If you think your own family drives you nuts, it can be nothing compared to how your partner’s family pushes your buttons. Even if you love your in-laws, every family has their own culture and habits, and your partner’s parents and siblings may operate in some unfamiliar ways. Complicated in-law relationships can intensify into more serious tension when there’s a grandchild on the scene.
It’s only natural for both sets of in-laws to want to be more involved and to offer help and advice. But at times, this can feel downright overbearing. And sometimes, a lack of excitement can also cause hurt feelings and create feelings of isolation. In general, hurt is often from under or over-involvement.
Here are some tips for setting boundaries with your in-laws as you and your partner solidify your own family unit, one that may have brand new customs alongside components of your unique upbringings.
Get on the same page with your partner
Conflicts with your respective families are bound to come up, so it’s a good idea to talk about how to handle them in advance. For example, should each person deal with their own parents whenever there’s a sensitive topic? This can often be easier, as parents tend to be more forgiving of their own child. Try not to use your partner as a scapegoat in chats with your own parents about boundaries, present a united front even when it’s tough.
Also, it’s important to establish that your relationship comes first. While you may not always agree with your in-laws, the health of your relationship depends on being unified with your partner on in-law matters. Take a team approach and discuss issues in private, rather than in front of your in-laws.
Create boundaries and find solutions to complicated in-law relationships
Talk about what’s bothering each of you, from unannounced in-law visits to grandparents who allow your child to eat too much junk food. Then take on the list that applies to your own parents and gently offer solutions, such as an approved snack list or a regular invite to Friday dinners at your house.
By presenting a solution along with the boundary, you’ll help offset the blow and make it easier for your parents to stick to the plan. If they know they’ll see you on Fridays, for example, they won’t feel shut out by the “no dropping by” rule or concerned that they won’t be able to see their grandchild.
It is very common to have disagreements with another generation of parents. Your boundaries around physical touch, consent, and social media may be very different because of your perspective and experience. Remind yourself in tricky moments that certain boundaries are actually you sticking up for your kiddo, as this can make it easier to hold the line.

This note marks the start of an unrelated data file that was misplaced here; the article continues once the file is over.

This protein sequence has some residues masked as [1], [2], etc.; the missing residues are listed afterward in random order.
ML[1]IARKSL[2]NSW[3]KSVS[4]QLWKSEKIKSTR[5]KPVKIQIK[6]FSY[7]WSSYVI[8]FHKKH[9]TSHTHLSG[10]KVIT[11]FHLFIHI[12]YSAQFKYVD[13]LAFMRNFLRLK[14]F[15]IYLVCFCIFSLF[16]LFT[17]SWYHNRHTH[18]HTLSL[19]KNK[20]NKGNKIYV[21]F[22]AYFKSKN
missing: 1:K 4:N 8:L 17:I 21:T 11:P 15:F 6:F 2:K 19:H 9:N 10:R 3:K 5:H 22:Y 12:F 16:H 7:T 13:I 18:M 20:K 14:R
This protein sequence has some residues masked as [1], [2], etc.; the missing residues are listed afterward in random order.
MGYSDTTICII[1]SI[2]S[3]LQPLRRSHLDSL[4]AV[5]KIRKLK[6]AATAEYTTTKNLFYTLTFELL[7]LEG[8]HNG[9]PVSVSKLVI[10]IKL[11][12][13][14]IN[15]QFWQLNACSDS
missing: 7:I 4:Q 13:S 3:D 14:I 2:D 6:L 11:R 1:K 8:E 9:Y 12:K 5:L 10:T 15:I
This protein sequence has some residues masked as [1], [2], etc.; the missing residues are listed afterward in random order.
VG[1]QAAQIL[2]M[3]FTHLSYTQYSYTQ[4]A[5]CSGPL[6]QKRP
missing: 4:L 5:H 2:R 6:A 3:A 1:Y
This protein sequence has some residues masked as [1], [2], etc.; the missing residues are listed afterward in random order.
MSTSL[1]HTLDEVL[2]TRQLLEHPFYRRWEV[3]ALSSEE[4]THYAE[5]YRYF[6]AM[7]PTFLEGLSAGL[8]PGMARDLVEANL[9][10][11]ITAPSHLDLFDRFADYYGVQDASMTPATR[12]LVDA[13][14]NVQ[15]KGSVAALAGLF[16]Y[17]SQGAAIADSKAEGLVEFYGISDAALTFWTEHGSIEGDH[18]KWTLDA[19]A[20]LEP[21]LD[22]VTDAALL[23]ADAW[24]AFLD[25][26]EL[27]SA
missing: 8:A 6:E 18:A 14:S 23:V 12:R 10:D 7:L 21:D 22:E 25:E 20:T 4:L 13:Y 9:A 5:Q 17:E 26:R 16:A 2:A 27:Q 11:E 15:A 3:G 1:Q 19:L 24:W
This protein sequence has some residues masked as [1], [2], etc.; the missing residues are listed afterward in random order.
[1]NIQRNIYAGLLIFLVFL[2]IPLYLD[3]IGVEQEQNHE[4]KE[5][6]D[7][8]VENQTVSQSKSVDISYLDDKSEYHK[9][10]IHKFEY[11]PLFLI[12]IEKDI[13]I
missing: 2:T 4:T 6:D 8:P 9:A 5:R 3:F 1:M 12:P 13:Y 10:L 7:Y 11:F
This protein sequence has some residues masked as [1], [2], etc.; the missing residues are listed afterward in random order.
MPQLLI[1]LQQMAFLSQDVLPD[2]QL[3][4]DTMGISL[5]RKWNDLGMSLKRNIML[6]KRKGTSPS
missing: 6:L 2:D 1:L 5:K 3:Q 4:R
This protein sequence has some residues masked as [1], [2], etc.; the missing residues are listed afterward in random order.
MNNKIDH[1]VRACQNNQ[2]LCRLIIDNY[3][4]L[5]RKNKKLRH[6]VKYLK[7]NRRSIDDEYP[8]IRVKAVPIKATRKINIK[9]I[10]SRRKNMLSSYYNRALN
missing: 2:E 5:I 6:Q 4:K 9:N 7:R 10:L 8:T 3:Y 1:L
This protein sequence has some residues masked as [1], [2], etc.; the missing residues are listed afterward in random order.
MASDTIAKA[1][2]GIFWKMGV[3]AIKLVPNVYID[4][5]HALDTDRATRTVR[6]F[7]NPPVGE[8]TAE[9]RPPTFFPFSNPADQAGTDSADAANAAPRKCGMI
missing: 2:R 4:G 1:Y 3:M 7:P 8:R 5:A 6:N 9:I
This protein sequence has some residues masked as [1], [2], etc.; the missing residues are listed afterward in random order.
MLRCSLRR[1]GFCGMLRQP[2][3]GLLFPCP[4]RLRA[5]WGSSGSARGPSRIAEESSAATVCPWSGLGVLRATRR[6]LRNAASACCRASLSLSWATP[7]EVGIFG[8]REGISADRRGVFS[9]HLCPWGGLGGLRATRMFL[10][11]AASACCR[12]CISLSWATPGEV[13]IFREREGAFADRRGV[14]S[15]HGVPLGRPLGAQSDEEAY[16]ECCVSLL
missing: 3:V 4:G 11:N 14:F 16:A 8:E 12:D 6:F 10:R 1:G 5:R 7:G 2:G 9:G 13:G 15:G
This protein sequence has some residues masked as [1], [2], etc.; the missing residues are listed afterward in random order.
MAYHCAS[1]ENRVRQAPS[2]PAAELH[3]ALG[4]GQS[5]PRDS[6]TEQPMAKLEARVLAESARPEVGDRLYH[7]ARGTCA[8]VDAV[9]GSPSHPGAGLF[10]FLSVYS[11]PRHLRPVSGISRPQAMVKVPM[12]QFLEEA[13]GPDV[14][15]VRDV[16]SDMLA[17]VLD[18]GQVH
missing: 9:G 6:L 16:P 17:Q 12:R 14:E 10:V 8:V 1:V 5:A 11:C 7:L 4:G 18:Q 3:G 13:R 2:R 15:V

Have a game plan for the holidays
The holidays are one of the most common times for in-law skirmishes, as they come full of expectations, longstanding rituals, and high emotions. Without a game plan, you and your partner can both end up feeling overwhelmed, exhausted, or resentful.
With two sets of in-laws, you simply may not be able to please everyone. Many couples find that accepting this is the first step to figuring out your shared vision of holiday sanity — whether it’s alternating between families each year, taking odd years off from attending family gatherings, or even creating a totally new tradition of your own.
Other holiday tips:
- Avoid accepting a family invite or making holiday plans without speaking to your partner.
- At holiday gatherings, avoid any topics that are known to get heated, such as politics.
- If things get uncomfortable, have an exit strategy, such as a code word for when to leave.
- Make the most of nap time and feeding time to get a break from the action.
- Brainstorm new traditions or activities, like a pie-making contest, that can diffuse tension.
- Watch children for signs of overstimulation or discomfort, and again — have an exit strategy to use before things unravel.
Nurture a more joyful connection
In an ideal world, we’d all like to have a warm rapport with our in-laws. If that isn’t happening naturally, it can feel like a positive relationship with their grandchild is impossible. But the two relationships are distinct, and there are things you can do to try to foster a connection and keep the focus where you’d like it — such as on how awesome their grandchild is, and not on unsolicited input about your parenting or lifestyle.
For example, you might decide to regularly share photos and videos of their grandchild or facilitate bonding opportunities, like encouraging your in-laws to take your child on fun outings. As a bonus, this could provide a breather for you and your partner, if not increased gratitude for your in-laws.
Reviewed by the Ovia Health Clinical Team